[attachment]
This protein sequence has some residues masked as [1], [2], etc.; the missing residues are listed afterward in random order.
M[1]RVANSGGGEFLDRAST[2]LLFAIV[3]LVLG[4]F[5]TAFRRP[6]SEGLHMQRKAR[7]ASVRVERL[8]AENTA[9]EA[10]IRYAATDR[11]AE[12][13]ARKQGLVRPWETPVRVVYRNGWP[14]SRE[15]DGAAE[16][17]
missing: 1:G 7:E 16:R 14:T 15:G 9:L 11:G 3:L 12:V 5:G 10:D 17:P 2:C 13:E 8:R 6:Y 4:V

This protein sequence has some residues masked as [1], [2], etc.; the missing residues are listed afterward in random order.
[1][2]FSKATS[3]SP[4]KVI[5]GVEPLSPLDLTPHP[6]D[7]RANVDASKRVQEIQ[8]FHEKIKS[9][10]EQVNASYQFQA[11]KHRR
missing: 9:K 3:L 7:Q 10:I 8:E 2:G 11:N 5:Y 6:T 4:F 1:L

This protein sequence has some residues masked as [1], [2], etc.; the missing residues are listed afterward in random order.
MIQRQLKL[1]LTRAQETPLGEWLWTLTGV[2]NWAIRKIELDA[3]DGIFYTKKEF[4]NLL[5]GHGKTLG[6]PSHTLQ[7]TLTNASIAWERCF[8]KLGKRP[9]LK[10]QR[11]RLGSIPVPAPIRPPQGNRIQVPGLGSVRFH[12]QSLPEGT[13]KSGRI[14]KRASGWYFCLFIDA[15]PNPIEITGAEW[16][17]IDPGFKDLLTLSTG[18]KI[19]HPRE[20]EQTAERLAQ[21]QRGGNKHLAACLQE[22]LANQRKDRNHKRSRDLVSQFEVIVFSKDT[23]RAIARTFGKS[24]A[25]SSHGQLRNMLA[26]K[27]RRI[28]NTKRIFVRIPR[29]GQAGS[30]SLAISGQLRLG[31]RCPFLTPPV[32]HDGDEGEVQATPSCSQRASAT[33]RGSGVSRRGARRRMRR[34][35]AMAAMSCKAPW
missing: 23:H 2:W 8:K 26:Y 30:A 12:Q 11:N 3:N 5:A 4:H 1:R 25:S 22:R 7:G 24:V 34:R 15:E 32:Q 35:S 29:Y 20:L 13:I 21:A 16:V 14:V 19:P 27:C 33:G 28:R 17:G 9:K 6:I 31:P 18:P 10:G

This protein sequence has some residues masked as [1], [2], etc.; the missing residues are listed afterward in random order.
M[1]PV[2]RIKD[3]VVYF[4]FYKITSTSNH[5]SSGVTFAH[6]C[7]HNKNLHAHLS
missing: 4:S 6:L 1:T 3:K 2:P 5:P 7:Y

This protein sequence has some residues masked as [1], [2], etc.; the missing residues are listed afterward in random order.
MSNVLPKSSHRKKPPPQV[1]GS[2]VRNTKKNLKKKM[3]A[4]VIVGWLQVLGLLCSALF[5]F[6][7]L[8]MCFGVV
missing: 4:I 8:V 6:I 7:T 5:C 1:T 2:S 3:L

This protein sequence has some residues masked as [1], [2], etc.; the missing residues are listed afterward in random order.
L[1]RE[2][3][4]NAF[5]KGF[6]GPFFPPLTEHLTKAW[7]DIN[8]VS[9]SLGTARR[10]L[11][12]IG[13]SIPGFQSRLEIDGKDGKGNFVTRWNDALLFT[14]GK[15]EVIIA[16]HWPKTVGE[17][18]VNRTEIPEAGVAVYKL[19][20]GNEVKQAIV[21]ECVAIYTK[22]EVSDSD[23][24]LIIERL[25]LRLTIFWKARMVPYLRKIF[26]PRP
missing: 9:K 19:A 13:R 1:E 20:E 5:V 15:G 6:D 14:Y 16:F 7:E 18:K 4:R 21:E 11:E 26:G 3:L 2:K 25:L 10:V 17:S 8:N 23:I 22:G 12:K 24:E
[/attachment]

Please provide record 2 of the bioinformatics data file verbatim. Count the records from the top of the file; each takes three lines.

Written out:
This protein sequence has some residues masked as [1], [2], etc.; the missing residues are listed afterward in random order.
[1][2]FSKATS[3]SP[4]KVI[5]GVEPLSPLDLTPHP[6]D[7]RANVDASKRVQEIQ[8]FHEKIKS[9][10]EQVNASYQFQA[11]KHRR
missing: 9:K 3:L 7:Q 10:I 8:E 2:G 11:N 5:Y 6:T 4:F 1:L